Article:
Paying Fair Tax
Economies can only thrive when governments have the resources to provide services like education, healthcare, and infrastructure — which demand a healthy tax base. In this context, tax base erosion is attracting increasing attention. Corporations, particularly multinational companies in the digital economy, have been using tax havens and loopholes in international tax regimes to shift profits across borders and minimize taxes paid. As governments look elsewhere for revenues, the tax burden for individuals may increase. Emerging local companies that cannot pursue aggressive international tax strategies may face a competitive disadvantage, which could stifle innovation.
It might be supposed that investors would want companies to pay the least tax possible. But aggressive corporate tax strategies may pose investment risk, even if they are legal. Digital economy companies like Amazon and Google have been pilloried by politicians and media on both sides of the Atlantic for their tax approaches, and revenue authorities have launched efforts to recover back taxes. Public outrage against companies seen as failing to pay a fair share has damaged consumer brands such as Starbucks. Meanwhile, international regulatory developments at the OECD and G20 threaten to close tax loopholes, which could create future financial shocks for companies. Tax abuses by multinational companies in developing countries may lead to an increasingly difficult operating environment, creating cynicism about the contribution of the private sector to social development.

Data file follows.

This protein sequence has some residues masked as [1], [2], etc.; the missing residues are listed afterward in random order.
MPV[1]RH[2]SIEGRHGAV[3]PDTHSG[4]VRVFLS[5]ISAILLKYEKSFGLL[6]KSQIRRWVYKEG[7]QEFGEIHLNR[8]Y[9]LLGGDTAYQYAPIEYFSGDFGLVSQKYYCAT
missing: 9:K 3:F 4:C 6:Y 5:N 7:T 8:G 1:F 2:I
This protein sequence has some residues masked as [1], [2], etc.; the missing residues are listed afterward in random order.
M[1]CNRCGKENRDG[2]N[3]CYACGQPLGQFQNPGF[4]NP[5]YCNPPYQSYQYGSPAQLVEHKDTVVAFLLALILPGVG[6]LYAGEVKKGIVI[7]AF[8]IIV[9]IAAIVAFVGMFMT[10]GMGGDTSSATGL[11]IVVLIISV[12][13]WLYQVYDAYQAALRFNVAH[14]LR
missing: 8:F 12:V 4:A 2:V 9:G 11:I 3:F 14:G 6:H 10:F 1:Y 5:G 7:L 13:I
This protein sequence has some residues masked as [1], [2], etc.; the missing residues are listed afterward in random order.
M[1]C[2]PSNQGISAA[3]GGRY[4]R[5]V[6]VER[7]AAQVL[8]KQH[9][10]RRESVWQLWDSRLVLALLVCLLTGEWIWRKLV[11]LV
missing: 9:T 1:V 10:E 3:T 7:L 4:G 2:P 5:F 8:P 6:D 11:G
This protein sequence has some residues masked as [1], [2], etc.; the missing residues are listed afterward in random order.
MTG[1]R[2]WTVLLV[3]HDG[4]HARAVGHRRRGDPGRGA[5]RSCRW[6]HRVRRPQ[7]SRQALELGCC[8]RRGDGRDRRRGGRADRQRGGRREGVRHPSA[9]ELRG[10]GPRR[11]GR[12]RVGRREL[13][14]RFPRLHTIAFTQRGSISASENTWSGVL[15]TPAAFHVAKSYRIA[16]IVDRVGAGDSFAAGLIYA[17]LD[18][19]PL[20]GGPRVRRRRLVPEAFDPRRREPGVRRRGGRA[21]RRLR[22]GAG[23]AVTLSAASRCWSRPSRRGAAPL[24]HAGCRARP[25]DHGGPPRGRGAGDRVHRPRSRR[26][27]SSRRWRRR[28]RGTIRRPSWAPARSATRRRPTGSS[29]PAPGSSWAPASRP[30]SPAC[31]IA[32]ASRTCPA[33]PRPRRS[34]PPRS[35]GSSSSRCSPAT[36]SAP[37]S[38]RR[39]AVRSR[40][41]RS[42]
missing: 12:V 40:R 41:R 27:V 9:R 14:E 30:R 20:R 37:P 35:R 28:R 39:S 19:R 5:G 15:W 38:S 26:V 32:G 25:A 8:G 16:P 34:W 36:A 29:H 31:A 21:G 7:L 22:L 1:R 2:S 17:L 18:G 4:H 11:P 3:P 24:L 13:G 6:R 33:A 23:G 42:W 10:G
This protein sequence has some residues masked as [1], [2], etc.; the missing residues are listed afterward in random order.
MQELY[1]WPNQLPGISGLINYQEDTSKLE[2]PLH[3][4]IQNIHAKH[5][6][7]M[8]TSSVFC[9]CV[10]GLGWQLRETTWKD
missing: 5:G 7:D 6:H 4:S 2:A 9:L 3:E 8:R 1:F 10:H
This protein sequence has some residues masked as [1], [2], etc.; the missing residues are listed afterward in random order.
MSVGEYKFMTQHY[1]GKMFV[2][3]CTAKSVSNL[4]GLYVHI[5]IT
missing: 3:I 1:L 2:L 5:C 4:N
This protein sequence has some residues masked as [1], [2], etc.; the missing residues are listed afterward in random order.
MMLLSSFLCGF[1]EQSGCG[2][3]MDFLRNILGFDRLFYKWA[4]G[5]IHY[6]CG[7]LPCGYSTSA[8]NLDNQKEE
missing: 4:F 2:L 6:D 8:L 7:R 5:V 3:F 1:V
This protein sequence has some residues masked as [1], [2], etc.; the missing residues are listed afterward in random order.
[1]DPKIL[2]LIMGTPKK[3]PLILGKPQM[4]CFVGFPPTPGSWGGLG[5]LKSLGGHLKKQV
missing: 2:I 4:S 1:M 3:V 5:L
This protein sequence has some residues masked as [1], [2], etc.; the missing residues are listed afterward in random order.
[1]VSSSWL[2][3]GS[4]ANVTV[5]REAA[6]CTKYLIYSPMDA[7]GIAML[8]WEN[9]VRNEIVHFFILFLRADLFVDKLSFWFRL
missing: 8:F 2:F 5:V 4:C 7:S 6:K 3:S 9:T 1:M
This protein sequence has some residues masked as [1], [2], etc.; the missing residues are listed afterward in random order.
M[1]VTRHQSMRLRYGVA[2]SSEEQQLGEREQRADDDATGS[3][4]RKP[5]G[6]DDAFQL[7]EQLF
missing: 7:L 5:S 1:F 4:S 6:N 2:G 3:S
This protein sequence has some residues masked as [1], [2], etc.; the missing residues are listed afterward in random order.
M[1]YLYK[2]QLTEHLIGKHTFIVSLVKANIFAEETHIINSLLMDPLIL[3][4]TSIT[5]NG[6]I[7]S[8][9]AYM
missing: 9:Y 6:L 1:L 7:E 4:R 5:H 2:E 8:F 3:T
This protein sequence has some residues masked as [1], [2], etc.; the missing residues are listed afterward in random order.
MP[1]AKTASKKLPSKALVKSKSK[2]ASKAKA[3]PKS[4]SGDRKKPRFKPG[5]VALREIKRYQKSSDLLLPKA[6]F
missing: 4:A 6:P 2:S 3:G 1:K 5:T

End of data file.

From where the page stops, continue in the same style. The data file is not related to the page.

We engage companies in dialogue on:
Developing responsible tax policy principles, as recommended by the OECD Guidelines for Multi-national Enterprises, and reporting on their implementation
Providing transparency on subsidiaries, and on profits made and taxes paid in different jurisdictions
Ensuring that use of post-tax business performance and executive compensation metrics does not create pressure within the company to pursue high-risk tax strategies